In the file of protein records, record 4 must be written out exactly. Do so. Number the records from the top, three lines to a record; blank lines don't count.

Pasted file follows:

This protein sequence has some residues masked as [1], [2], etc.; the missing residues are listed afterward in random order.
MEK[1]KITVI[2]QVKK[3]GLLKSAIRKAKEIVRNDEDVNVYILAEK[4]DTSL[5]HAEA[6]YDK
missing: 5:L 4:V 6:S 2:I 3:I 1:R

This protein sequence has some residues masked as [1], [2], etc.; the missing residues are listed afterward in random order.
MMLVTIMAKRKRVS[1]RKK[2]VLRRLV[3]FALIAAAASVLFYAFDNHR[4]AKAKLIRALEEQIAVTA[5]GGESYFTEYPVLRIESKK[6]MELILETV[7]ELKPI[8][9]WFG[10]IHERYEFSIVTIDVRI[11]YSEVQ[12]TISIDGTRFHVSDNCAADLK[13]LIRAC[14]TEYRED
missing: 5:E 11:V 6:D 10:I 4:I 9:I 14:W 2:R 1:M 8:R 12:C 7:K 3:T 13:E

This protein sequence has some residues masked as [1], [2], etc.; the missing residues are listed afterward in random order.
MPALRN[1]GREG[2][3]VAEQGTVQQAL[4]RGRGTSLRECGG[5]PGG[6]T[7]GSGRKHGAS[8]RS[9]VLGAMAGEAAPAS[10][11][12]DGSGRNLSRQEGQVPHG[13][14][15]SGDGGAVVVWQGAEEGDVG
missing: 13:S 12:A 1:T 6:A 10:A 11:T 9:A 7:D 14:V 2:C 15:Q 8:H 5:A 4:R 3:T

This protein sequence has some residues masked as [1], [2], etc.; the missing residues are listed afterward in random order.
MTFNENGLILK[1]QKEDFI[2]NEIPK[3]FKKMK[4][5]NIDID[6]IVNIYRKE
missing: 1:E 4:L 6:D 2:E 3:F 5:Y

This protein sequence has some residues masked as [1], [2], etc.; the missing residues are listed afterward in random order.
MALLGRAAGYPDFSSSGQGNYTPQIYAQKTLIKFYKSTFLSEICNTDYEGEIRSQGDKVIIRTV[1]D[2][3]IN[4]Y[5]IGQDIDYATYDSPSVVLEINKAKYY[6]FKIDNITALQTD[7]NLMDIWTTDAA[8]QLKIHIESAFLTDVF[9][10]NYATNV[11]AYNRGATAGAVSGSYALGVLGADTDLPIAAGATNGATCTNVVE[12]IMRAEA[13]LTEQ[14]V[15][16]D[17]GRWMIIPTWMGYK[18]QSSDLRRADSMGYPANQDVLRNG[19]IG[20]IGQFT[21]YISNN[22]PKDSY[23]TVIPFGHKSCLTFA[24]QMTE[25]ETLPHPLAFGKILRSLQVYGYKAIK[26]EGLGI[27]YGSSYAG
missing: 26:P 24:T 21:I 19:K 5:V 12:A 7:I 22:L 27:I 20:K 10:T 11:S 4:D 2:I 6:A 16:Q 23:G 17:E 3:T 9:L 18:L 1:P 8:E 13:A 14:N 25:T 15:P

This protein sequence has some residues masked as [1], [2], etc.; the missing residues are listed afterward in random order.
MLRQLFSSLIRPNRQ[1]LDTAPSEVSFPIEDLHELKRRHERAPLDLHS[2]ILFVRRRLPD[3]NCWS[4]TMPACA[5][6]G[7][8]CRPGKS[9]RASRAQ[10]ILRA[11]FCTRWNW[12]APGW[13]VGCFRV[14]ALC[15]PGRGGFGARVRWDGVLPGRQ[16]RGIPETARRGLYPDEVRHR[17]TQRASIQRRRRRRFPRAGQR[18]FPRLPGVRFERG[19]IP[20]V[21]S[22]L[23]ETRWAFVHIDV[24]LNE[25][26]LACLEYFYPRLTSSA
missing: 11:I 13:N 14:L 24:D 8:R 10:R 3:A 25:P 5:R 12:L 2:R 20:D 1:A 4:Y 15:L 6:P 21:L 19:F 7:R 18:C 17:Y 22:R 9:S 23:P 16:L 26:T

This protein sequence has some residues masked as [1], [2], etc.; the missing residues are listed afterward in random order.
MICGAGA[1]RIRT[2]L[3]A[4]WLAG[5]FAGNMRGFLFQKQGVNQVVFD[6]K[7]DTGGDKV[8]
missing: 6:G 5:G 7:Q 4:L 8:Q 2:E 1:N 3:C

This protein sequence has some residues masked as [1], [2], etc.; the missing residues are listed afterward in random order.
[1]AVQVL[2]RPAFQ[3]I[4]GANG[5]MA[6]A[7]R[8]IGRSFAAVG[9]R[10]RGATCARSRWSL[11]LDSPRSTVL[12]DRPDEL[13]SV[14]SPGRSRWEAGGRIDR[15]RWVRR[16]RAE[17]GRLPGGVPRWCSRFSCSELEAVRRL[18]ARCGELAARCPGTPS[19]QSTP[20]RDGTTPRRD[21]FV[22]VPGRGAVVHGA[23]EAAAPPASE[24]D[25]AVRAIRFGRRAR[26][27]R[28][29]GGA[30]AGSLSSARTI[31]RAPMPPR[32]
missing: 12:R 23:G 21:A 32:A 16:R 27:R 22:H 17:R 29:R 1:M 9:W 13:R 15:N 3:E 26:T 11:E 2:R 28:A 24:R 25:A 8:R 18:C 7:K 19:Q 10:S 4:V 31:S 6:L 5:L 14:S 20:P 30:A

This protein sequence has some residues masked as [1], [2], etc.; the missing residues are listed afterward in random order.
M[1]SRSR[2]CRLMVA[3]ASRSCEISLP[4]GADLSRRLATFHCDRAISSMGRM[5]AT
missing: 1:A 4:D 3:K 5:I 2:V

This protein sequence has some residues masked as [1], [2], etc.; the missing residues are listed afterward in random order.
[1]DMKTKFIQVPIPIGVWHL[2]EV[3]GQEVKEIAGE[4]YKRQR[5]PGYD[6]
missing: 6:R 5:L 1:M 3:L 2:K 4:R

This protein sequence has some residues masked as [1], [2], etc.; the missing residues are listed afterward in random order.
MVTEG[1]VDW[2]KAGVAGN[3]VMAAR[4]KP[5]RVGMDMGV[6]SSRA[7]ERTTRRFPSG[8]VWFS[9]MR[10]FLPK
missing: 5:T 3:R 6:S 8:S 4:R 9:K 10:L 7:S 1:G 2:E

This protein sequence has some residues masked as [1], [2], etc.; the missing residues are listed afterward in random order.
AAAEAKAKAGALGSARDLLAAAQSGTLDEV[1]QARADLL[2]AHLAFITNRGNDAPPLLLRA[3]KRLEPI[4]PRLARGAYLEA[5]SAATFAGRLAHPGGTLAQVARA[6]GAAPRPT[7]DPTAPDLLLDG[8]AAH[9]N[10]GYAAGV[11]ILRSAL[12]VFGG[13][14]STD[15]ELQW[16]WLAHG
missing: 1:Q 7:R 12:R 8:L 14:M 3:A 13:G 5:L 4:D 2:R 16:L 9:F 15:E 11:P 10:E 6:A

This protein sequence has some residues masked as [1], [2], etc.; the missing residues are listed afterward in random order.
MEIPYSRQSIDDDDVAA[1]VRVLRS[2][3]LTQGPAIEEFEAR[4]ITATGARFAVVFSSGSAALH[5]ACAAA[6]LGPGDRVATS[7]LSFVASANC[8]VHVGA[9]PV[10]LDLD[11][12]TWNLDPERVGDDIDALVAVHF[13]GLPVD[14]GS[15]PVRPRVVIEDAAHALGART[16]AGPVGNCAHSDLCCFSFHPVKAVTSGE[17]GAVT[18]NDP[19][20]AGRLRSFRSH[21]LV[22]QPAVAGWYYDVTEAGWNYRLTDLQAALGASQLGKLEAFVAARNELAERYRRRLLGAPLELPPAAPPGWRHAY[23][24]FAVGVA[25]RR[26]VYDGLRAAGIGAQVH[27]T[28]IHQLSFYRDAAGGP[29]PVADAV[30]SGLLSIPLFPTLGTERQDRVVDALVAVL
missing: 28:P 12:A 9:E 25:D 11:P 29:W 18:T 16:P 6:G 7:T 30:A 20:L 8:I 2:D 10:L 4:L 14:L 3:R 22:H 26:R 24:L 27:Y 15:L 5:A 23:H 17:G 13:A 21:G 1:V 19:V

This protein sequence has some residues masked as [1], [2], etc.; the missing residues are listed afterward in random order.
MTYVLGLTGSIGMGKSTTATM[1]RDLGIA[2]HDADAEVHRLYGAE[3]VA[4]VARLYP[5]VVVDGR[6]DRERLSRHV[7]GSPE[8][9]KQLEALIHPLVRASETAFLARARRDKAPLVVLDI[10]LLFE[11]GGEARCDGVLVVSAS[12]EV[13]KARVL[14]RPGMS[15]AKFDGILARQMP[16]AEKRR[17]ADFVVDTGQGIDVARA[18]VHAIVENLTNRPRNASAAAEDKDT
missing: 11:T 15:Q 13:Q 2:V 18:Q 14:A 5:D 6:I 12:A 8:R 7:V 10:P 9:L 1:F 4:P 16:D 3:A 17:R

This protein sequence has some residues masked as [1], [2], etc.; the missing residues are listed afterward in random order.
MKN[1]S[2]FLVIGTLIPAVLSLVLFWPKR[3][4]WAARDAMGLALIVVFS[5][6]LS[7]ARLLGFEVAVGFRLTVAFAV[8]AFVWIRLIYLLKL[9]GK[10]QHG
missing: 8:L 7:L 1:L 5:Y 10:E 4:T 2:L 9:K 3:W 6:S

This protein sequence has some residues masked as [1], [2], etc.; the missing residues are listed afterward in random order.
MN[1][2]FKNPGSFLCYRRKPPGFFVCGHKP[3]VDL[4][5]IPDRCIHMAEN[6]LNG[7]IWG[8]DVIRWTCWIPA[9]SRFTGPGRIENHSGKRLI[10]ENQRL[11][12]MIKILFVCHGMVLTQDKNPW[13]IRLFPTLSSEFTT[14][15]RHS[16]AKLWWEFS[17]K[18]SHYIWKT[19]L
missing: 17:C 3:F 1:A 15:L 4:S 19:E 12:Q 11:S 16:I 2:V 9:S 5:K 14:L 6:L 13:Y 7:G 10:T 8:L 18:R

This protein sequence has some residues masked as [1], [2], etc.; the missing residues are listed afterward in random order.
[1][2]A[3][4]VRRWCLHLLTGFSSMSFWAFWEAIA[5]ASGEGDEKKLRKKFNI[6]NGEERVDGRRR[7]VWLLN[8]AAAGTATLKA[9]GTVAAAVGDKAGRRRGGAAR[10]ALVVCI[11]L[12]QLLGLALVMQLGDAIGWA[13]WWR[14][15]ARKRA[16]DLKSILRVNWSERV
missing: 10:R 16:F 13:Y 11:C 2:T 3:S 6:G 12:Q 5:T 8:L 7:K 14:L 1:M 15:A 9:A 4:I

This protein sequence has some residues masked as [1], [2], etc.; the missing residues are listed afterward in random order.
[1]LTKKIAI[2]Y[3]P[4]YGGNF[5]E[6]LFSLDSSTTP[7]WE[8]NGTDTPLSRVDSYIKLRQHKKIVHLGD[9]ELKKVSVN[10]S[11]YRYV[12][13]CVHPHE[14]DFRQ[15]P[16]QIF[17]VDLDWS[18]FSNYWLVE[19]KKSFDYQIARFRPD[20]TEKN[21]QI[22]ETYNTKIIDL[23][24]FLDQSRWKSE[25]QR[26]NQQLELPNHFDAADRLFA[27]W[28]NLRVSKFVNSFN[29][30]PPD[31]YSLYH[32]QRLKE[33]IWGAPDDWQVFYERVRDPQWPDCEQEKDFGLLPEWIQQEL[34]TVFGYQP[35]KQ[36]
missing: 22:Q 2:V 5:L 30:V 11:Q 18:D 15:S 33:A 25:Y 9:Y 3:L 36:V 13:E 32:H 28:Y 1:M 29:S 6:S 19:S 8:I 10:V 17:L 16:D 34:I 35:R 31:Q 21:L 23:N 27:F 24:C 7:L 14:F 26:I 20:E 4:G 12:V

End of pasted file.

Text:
This protein sequence has some residues masked as [1], [2], etc.; the missing residues are listed afterward in random order.
MTFNENGLILK[1]QKEDFI[2]NEIPK[3]FKKMK[4][5]NIDID[6]IVNIYRKE
missing: 1:E 4:L 6:D 2:E 3:F 5:Y